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**Yield on a Discount Basis**

SKIP

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**Distinction Between Interest Rates and Return**

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Holding Period Return the return from holding a bond and selling it before maturity. the holding period return can differ from the yield to maturity.

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**Holding Period Return Example:**

You purchase a 10-year coupon bond, with a 10% coupon rate, at face value ($1000) and sell one year later. Current Yield Capital Gain

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Holding Period Return If the interest rate one year later is the same at 10%: One year holding period return = or 10.0%

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Holding Period Return If the interest rate one year later is lower at 8%: One year holding period return = or 22.5%

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**Holding Period Returns**

If the interest rate in one year is higher at 12%: One year holding period return = or -.70% You need to know how to calculate the $1125 and $893

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**Key Conclusions From Table 2**

The return equals the yield to maturity (YTM) only if the holding period equals the time to maturity A rise in interest rates is associated with a fall in bond prices, resulting in a capital loss if the holding period is less than the time to maturity The more distant a bond’s maturity, the greater the size of the percentage price change associated with an interest-rate change

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**Key Conclusions From Table 2**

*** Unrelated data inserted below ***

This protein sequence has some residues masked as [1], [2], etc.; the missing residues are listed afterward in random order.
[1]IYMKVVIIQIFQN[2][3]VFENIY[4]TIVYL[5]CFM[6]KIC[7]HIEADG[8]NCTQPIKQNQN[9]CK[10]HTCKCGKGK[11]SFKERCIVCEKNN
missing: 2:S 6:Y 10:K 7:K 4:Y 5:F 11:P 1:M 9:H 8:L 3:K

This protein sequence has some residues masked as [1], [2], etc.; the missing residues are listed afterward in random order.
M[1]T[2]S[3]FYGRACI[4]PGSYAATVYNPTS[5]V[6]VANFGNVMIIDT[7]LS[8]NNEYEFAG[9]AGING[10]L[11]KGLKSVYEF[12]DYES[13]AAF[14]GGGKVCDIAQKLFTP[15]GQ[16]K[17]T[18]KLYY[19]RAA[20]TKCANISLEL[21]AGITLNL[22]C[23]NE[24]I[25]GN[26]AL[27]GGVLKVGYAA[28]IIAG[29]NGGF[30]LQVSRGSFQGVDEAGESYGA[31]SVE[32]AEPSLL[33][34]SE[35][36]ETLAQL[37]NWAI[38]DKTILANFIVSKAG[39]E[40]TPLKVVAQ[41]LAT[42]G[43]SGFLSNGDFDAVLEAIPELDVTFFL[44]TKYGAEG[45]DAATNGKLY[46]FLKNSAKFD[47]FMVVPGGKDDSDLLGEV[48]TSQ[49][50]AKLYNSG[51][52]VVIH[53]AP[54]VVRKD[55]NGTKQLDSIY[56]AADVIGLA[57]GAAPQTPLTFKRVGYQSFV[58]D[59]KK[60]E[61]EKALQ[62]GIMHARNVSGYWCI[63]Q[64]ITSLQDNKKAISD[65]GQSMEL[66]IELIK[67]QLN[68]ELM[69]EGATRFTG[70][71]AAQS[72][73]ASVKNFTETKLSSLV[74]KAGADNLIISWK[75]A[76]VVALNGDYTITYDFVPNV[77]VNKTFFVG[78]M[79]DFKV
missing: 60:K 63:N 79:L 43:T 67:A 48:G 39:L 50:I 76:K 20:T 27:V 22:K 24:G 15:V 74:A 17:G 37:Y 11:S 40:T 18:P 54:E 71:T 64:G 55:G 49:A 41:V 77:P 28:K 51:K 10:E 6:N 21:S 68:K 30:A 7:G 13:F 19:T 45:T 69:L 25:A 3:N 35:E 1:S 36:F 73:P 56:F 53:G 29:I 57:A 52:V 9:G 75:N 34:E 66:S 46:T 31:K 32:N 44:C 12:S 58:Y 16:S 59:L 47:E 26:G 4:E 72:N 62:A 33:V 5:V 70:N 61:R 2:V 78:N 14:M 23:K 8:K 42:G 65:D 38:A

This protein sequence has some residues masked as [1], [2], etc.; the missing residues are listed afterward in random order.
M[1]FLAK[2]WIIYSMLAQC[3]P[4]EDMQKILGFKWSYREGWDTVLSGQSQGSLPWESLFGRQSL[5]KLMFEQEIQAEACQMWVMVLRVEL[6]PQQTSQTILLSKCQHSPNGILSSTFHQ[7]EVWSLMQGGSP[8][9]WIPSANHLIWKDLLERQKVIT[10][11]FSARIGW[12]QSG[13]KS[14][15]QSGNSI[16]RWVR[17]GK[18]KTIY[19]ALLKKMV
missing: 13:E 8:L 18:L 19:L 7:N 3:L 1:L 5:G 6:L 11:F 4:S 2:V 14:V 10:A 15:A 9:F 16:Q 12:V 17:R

The more distant a bond’s maturity, the lower the rate of return that occurs as a result of an increase in the interest rate Even if a bond has a substantial initial interest rate, its return can be negative if interest rates rise

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**Interest-Rate Risk Change in bond price due to change in interest rate**

Prices and returns for long-term bonds are more volatile than those for shorter-term bonds There is no interest-rate risk for a bond whose time to maturity matches the holding period

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**Reinvestment (interest rate) Risk**

If investor’s holding period exceeds the term to maturity proceeds from sale of bond are reinvested at new interest rate the investor is exposed to reinvestment risk The investor benefits from rising interest rates, and suffers from falling interest rates

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**Real and Nominal Interest Rates**

Nominal interest rate (i) makes no allowance for inflation Real interest rate (r) is adjusted for changes in price level so it more accurately reflects the cost of borrowing Ex ante real interest rate is adjusted for expected changes in the price level (πe) Ex post real interest rate is adjusted for actual changes in the price level (π)

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**Real and Nominal Interest Rates**

Fisher Equation: i = r + πe From this we get - rex ante = i - πe rex post = i - π

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**Inflation and Nominal Interest Rates**

Mankiw

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**Inflation and Nominal Interest Rates**

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**Real and Nominal Interest Rates**

Real Interest Rate: Interest rate that is adjusted for expected changes in the price level r = i - πe 1. Real interest rate more accurately reflects true cost of borrowing When real rate is low, greater incentives to borrow and less to lend. if i = 5% and πe = 3% then: r = 5% - 3% = 2% if i = 8% and πe = 10% then r = 8% - 10% = -2%

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**A measure in inflationary expectations**

i = r + πe πe = i - r